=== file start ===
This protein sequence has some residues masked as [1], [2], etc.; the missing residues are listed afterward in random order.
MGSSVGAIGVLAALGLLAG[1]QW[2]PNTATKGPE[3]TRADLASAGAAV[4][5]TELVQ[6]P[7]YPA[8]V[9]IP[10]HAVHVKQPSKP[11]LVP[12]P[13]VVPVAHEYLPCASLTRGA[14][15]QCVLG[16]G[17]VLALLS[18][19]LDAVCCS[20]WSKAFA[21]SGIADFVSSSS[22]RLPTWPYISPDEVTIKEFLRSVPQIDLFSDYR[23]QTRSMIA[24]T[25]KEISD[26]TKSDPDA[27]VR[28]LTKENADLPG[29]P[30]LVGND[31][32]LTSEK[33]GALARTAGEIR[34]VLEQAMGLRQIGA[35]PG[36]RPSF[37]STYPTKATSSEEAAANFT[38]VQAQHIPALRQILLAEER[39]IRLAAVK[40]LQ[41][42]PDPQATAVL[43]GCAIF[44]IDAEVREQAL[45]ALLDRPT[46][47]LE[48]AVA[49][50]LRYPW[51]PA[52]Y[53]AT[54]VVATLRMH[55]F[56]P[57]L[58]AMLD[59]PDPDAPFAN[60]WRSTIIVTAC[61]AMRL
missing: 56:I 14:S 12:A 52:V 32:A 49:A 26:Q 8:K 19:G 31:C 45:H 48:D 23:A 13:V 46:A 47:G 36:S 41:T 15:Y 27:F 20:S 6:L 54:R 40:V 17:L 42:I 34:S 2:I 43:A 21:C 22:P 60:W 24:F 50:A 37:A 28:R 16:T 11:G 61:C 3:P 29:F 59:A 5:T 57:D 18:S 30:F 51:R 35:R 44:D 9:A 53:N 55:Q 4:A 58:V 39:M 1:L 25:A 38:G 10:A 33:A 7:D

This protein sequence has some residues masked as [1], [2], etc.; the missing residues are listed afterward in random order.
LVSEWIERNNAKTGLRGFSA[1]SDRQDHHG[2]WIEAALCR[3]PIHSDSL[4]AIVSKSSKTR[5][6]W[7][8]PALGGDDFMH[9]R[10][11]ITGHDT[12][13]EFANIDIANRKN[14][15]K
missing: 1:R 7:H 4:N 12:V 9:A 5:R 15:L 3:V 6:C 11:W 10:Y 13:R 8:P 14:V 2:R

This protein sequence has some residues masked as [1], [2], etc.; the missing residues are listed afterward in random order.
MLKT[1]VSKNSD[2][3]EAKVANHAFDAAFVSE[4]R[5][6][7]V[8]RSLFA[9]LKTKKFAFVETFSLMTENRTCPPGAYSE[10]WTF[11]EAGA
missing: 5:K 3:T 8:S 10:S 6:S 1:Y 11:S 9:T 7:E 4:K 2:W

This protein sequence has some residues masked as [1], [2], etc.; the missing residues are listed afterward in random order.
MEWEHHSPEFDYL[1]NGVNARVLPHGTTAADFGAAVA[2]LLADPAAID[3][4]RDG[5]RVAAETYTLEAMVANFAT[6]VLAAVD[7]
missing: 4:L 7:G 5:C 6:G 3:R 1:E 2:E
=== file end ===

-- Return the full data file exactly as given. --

This protein sequence has some residues masked as [1], [2], etc.; the missing residues are listed afterward in random order.
MGSSVGAIGVLAALGLLAG[1]QW[2]PNTATKGPE[3]TRADLASAGAAV[4][5]TELVQ[6]P[7]YPA[8]V[9]IP[10]HAVHVKQPSKP[11]LVP[12]P[13]VVPVAHEYLPCASLTRGA[14][15]QCVLG[16]G[17]VLALLS[18][19]LDAVCCS[20]WSKAFA[21]SGIADFVSSSS[22]RLPTWPYISPDEVTIKEFLRSVPQIDLFSDYR[23]QTRSMIA[24]T[25]KEISD[26]TKSDPDA[27]VR[28]LTKENADLPG[29]P[30]LVGND[31][32]LTSEK[33]GALARTAGEIR[34]VLEQAMGLRQIGA[35]PG[36]RPSF[37]STYPTKATSSEEAAANFT[38]VQAQHIPALRQILLAEER[39]IRLAAVK[40]LQ[41][42]PDPQATAVL[43]GCAIF[44]IDAEVREQAL[45]ALLDRPT[46][47]LE[48]AVA[49][50]LRYPW[51]PA[52]Y[53]AT[54]VVATLRMH[55]F[56]P[57]L[58]AMLD[59]PDPDAPFAN[60]WRSTIIVTAC[61]AMRL
missing: 56:I 14:S 12:A 52:V 32:A 49:A 26:Q 8:K 19:G 31:C 45:H 48:D 23:A 13:V 46:A 47:G 36:S 41:T 15:Y 27:F 20:S 6:L 54:R 40:V 17:L 42:I 34:S 2:I 43:A 21:C 22:P 60:W 24:F 50:A 37:A 28:R 16:T 11:G 61:C 3:P 29:F 59:A 5:T 57:D 18:S 30:F 51:R 35:R 44:D 9:A 53:N 55:Q 4:A 58:V 39:M 1:L 25:A 38:G 10:A 33:A 7:D

This protein sequence has some residues masked as [1], [2], etc.; the missing residues are listed afterward in random order.
LVSEWIERNNAKTGLRGFSA[1]SDRQDHHG[2]WIEAALCR[3]PIHSDSL[4]AIVSKSSKTR[5][6]W[7][8]PALGGDDFMH[9]R[10][11]ITGHDT[12][13]EFANIDIANRKN[14][15]K
missing: 1:R 7:H 4:N 12:V 9:A 5:R 15:L 3:V 6:C 11:W 10:Y 13:R 8:P 14:V 2:R

This protein sequence has some residues masked as [1], [2], etc.; the missing residues are listed afterward in random order.
MLKT[1]VSKNSD[2][3]EAKVANHAFDAAFVSE[4]R[5][6][7]V[8]RSLFA[9]LKTKKFAFVETFSLMTENRTCPPGAYSE[10]WTF[11]EAGA
missing: 5:K 3:T 8:S 10:S 6:S 1:Y 11:S 9:T 7:E 4:K 2:W

This protein sequence has some residues masked as [1], [2], etc.; the missing residues are listed afterward in random order.
MEWEHHSPEFDYL[1]NGVNARVLPHGTTAADFGAAVA[2]LLADPAAID[3][4]RDG[5]RVAAETYTLEAMVANFAT[6]VLAAVD[7]
missing: 4:L 7:G 5:C 6:G 3:R 1:E 2:E